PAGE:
Global leaders gathering in Davos this week once again find the world's response to growing healthcare pressures high on their agenda.
Good health - both mental and physical - remains one of the most pressing social and economic issues of our time, consuming the largest share of the world's GDP and growing.
Part of the reason for this is that our concept of healthcare has become far too narrow in recent years.
We have come to view the role of health systems as fixing people when they become sick, rather than giving them the tools to stay healthy. We delegate problems to hospitals and the clinicians working in them, rather than creatively engaging our communities, public and private organizations to actively promote better health.
The simple truth facing the delegates in Switzerland this week is that we need to move away from this mindset and focus our energies instead on how we keep costs down by helping everyone to stay healthy.
This key observation is at the heart of KPMG's latest international health report Necessity: The mother of innovation' which is being unveiled at the Davos summit.
Based on studies of a number of younger health economies around the world, the Report has identified a tendency for many of them to try and replicate traditional western models - often to their long-term financial detriment.
This pressure to try and emulate well-established, secondary care-based models is completely understandable, driven as it is by the changing needs and expectations of newly emerging, influential and financially empowered middle classes.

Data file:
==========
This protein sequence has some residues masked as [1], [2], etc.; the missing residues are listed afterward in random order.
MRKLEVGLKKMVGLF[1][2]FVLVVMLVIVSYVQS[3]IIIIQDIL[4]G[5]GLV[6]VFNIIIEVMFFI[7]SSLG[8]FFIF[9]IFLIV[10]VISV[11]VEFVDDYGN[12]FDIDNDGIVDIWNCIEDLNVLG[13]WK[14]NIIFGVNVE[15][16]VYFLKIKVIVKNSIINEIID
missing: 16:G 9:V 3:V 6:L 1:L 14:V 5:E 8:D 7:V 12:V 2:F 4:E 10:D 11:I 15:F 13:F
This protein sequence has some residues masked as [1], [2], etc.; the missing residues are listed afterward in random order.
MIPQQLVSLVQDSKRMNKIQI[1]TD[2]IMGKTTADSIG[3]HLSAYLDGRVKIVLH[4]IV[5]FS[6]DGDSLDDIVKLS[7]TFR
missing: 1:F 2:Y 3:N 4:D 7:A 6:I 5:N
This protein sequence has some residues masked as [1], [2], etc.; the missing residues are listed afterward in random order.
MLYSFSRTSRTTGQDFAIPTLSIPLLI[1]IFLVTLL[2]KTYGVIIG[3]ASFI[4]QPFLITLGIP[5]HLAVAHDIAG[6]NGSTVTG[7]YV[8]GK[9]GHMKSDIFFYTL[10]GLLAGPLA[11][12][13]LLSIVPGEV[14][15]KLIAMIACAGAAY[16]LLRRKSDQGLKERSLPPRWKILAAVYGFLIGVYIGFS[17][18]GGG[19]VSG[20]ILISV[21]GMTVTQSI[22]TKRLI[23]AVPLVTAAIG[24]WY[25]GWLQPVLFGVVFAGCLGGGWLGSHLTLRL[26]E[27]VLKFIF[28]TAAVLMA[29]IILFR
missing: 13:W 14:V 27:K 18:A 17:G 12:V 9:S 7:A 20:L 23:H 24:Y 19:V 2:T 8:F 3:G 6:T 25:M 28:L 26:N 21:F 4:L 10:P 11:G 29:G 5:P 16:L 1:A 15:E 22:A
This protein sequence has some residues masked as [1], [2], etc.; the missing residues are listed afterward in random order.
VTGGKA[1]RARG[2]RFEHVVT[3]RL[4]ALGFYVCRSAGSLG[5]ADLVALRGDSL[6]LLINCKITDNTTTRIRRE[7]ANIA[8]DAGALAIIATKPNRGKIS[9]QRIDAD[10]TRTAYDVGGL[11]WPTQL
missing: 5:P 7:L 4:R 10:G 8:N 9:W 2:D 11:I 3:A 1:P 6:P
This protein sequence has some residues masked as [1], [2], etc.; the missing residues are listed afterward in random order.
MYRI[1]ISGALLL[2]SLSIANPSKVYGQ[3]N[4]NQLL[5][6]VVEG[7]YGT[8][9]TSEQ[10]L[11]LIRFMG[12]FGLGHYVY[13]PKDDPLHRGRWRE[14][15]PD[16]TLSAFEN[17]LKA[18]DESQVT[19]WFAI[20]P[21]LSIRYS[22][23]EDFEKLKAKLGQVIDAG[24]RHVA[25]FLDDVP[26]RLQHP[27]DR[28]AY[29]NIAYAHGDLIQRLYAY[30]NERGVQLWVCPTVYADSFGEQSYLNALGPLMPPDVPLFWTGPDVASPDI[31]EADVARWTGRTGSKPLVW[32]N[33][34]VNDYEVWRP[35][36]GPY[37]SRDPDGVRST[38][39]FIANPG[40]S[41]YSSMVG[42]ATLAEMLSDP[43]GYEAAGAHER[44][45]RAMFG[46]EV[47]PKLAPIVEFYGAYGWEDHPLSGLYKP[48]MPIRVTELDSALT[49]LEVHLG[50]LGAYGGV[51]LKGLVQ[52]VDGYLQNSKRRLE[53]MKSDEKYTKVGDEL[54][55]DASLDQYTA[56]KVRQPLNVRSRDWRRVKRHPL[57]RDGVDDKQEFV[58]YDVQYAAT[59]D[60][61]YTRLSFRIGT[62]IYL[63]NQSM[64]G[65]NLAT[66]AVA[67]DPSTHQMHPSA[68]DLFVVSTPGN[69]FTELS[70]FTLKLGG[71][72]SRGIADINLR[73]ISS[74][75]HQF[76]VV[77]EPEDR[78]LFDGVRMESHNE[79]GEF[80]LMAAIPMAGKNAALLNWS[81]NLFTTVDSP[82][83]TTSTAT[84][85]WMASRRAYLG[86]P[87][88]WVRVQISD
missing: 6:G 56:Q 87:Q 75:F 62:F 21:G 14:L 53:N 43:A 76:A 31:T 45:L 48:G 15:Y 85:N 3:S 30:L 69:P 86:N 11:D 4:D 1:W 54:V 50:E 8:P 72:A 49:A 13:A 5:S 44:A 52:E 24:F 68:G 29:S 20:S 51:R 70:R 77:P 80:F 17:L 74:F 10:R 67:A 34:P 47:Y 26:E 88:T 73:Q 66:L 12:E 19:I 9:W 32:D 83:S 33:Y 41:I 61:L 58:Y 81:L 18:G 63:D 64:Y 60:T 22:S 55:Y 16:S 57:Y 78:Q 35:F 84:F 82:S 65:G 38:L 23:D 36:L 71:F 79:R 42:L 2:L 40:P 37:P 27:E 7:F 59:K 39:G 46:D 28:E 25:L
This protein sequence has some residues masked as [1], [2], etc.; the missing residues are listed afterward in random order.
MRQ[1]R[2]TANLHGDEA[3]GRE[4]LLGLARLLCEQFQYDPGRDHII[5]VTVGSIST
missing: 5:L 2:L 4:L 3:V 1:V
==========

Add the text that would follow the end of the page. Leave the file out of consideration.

However, our experience shows that these systems often have significant underlying weaknesses compared to those health economies that have stepped back and taken the time to develop new, flexible, community-based solutions.
'Necessity: The mother of innovation' reflects the thinking from over 70 KPMG clients and healthcare leaders, emphasizing that emerging markets which take a whole system approach, using care models and payment regimes that focus on population health improvement, are the ones most likely to be delivering affordable, sustainable, high quality care.
These systems are the ones that have spent time looking at care pathways in detail and redesigning them to make the best use of scarce skills and resources. In many cases the most successful ones have experimented with every aspect of system design, including people, pathways, procurement, environments, technology and management.
It is becoming clear that this holistic approach to healthcare planning is the sensible direction of travel for those healthcare systems coming to terms with rapidly growing and maturing economies.
But what really sets apart those countries and regions delivering consistently high quality care at manageable cost, is a willingness to explore the alignment of funding models and health outcomes.
Increasingly, around the world, we are seeing the best value delivered in systems that contain 'activist payers' - purchasers of services, both private and public, who are prepared to use financial and contract mechanisms to shape the behavior of the people providing and using healthcare services.
As we all look to reduce the financial burden of caring for our sick without compromising on the quality of care they receive, I believe there are valuable lessons for all of us in the work of these new pioneers.
I am forever hopeful that global leaders getting together this week in the shadow of the Alps to discuss the international response to tomorrow's healthcare challenges will agree.